Maggie, a headlining comedienne with the Follies, takes a fall off the stage into the orchestra pit and lands on the drum of musician Al Cassidy. One thing leads to another, they fall in ...
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Idealistic farm boy Peter loves Amy whose fancy is urbane Harry. He discovers Harry is a rum runner and turns him over to prohibition agents, including Jane. May is at last impressed with ... See full summary »
William A. Wellman
George K. Arthur,
Millicent Wetherby is a middle-aged woman whose life is devoid of love and affection. Millicent's solitary existence changes when she encounters Burt Hansen a charismatic younger man. As ... See full summary »
Hugh Carver is an athletic star and a freshman at Prescott College. He falls in love with Cynthia Day, a popular girl who loves to go to parties. He finds that it is impossible to please ... See full summary »
Henry B. Walthall
Wealthy socialite Letty Lynton is returning to New York, abandoning one-tine lover Emile Renaul in South America, when she strikes up a shipboard romance with Jerry Darrow. Renault is ... See full summary »
Elizabeth Cheney has a wealthy husband, social prominence and everything she could want in life . . . except Ted Lutton, the man she loves. Now, she must decide whether to give up ... See full summary »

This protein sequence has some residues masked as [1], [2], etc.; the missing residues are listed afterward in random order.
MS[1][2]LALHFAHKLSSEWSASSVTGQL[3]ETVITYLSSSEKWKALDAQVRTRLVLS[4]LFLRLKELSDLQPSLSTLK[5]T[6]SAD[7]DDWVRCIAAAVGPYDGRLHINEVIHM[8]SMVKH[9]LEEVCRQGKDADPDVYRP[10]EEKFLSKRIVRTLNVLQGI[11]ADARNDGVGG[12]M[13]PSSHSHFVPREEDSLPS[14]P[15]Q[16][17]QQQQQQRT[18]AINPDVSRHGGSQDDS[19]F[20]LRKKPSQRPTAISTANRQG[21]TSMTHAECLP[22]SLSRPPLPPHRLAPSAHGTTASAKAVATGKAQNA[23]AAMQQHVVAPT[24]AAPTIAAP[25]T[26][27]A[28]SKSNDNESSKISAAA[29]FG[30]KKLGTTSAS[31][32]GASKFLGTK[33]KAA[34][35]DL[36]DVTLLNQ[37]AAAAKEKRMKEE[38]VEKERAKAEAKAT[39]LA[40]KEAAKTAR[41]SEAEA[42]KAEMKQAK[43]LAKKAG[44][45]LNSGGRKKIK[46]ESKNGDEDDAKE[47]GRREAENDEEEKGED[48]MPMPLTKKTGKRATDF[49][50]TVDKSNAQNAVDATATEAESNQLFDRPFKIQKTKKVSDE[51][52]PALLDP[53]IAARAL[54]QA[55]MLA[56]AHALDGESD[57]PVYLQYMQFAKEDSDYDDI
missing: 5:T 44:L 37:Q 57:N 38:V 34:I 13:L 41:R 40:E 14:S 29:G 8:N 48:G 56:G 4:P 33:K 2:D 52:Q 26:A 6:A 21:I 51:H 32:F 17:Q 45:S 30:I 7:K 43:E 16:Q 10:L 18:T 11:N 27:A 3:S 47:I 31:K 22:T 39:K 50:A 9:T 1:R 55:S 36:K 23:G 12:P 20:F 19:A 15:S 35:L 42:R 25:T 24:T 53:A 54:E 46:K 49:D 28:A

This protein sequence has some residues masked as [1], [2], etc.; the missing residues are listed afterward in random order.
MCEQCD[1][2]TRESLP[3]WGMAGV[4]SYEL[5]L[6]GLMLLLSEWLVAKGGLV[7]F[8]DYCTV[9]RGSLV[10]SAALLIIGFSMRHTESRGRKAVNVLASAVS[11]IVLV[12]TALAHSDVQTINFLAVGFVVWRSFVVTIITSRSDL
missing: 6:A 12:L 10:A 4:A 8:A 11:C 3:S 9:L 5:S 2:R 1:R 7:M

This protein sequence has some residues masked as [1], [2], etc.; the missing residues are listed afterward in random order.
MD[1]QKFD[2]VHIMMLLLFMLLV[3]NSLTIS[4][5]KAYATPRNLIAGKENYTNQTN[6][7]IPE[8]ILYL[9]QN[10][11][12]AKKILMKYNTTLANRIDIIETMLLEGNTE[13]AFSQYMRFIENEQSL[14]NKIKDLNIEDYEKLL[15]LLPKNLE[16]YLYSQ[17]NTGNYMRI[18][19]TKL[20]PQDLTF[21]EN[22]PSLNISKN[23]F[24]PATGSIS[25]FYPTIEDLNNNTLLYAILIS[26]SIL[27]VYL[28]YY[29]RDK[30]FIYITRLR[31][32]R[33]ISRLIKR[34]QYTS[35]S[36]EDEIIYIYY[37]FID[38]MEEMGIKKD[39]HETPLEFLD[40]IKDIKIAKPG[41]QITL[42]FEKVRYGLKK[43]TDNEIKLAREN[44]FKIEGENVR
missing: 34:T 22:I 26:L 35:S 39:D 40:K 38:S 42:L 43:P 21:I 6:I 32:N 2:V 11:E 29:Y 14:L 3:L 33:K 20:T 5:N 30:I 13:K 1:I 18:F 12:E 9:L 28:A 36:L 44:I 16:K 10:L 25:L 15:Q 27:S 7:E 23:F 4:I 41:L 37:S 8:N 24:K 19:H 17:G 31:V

Alec B. Francis
Jim Lockhart is out to capture the robbing and murdering "Solitaire Kid". His girl Betty is on a stagecoach held up by the Kid, who falls for her and who she notices has a tatoo very much ... See full summary »
The three are showgirls, each with a different approach to life and love. Sally wants wealth and gets it finally in Marcus. Mary plots and schemes but winds up with salt-of-the-earth Jimmy.... See full summary »
Maggie, a headlining comedienne with the Follies, takes a fall off the stage into the orchestra pit and lands on the drum of musician Al Cassidy. One thing leads to another, they fall in love and get married. Al becomes a famous songwriter and Maggie stays home and has children. One day Al is hired to write a big number for Selma Larson, one of the Follies' most beautiful stars, and falls for her. Complications ensue. Written by
A B&W print exists (minus the 2-strip Technicolor sequences). A spectacular follies number, running 597 ft. of the original footage (5828 ft.) was filmed in 2-strip Technicolor, opened the film as originally presented, but no longer survives. See more »
I only saw about two minutes combined of this movie.It was part of the "MGM comedy parade",but with what I did see,I COULD NOT believe that that was Joan Crawford.The narrator said about her"There she is folks,Joan Crawford.Big eyes and beautiful".To be honest,I thought it was kind of hippocritical for her to be commenting on Bette Davis' "Bug eyes",when her she has bulgy eyes herself. The movie's about a bunch of show girls......well,that's all I could muster.But Joan was SMILING,and she looked quite cute when the camera closed in on her.Dare I say it,she looked INNOCENT,and childlike in a way.Kind of reminded me of Louise Brooks. Barely recognisable,really.Didn't look like the "Mildred Fierce" we all know and love.
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